Genetics Unzipped host Kat Arney and reporter Graihagh Jackson lose themselves in the Valley of Hybridization in the Genetics Society’s medal-winning garden at the RHS Chelsea Flower Show.
Surrounded by a sea of snapdragons, a DNA spiral made of peas and a modern day Mendel wielding a pipette, Graihagh seeks out Professor Wendy Bickmore – the brains behind the project – and plant geneticist Greg Mellers to talk about the impact 0f plant hybrids on pollinators, and at what point something becomes a new species. Most people know that bees pollinate all sorts of important plants and food crops. But as Arney and Jackson explain, bees and plants have a surprisingly complicated relationship—one with important evolutionary implications.
Bees rely on flower color to search out the most nectar-rich plants in their environments. The buff-tailed bumblebee, for example, prefers violet flowers, according to a 2007 study. This preference for certain flower colors over others dictates which plants are fertilized and thus controls the kinds of hybrid plants that develop in the wild. These hybrids display new flower color variations—due to their unique genetics—that again influence which plants bees pollinate. Repeated year after year, this complex interplay between plants and pollinators has an important role in producing the biodiversity we see around the world.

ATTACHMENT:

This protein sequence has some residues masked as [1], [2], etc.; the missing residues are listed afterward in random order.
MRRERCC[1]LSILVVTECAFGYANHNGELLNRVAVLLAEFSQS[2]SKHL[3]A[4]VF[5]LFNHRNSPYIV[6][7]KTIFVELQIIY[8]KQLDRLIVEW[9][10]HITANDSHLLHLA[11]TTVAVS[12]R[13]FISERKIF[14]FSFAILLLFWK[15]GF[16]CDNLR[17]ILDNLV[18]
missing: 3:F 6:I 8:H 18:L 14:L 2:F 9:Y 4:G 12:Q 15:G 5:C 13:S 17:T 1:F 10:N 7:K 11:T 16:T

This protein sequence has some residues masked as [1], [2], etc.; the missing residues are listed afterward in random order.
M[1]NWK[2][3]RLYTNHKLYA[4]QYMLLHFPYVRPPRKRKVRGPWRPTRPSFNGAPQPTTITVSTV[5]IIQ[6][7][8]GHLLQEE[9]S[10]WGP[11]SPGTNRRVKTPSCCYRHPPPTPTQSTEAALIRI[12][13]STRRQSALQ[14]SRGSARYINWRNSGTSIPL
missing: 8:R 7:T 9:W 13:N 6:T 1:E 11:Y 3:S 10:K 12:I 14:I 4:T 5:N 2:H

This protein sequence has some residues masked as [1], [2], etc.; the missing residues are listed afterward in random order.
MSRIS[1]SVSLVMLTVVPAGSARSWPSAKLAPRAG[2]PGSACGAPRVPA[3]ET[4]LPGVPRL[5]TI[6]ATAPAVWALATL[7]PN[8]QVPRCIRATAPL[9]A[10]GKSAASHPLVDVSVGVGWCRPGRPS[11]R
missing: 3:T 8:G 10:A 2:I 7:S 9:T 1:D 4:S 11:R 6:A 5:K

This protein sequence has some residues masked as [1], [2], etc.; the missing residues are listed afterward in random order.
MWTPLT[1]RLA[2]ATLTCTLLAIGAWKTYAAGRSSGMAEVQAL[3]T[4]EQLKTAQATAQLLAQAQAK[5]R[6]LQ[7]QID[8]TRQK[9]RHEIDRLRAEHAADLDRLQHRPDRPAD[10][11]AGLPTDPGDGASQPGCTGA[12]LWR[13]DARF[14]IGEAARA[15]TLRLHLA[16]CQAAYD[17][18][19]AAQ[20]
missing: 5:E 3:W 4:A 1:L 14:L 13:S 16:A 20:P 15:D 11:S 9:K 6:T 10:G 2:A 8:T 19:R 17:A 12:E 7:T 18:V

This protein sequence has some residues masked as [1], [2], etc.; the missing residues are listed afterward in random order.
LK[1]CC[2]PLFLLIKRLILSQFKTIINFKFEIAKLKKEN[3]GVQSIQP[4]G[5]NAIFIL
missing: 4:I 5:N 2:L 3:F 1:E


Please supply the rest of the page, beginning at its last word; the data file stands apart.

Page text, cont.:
Professor Wendy Bickmore is a leading British genome scientist, Director of the MRC Human Genetics Unit at the University of Edinburgh, UK, and President of The Genetics Society from 2015-2018. Twitter: @Wendy_Bickmore
Dr Greg Mellers is a postdoctoral research fellow working on plant genetics and selection at the National Institute for Agricultural Botany in Cambridge, UK. Twitter: @G_Mellers
Genetics Unzipped is presented by award-winning science communicator and biologist Kat Arney and produced by First Create the Media for the UK Genetics Society. Follow Kat on Twitter @Kat_Arney and Genetics Unzipped @geneticsunzip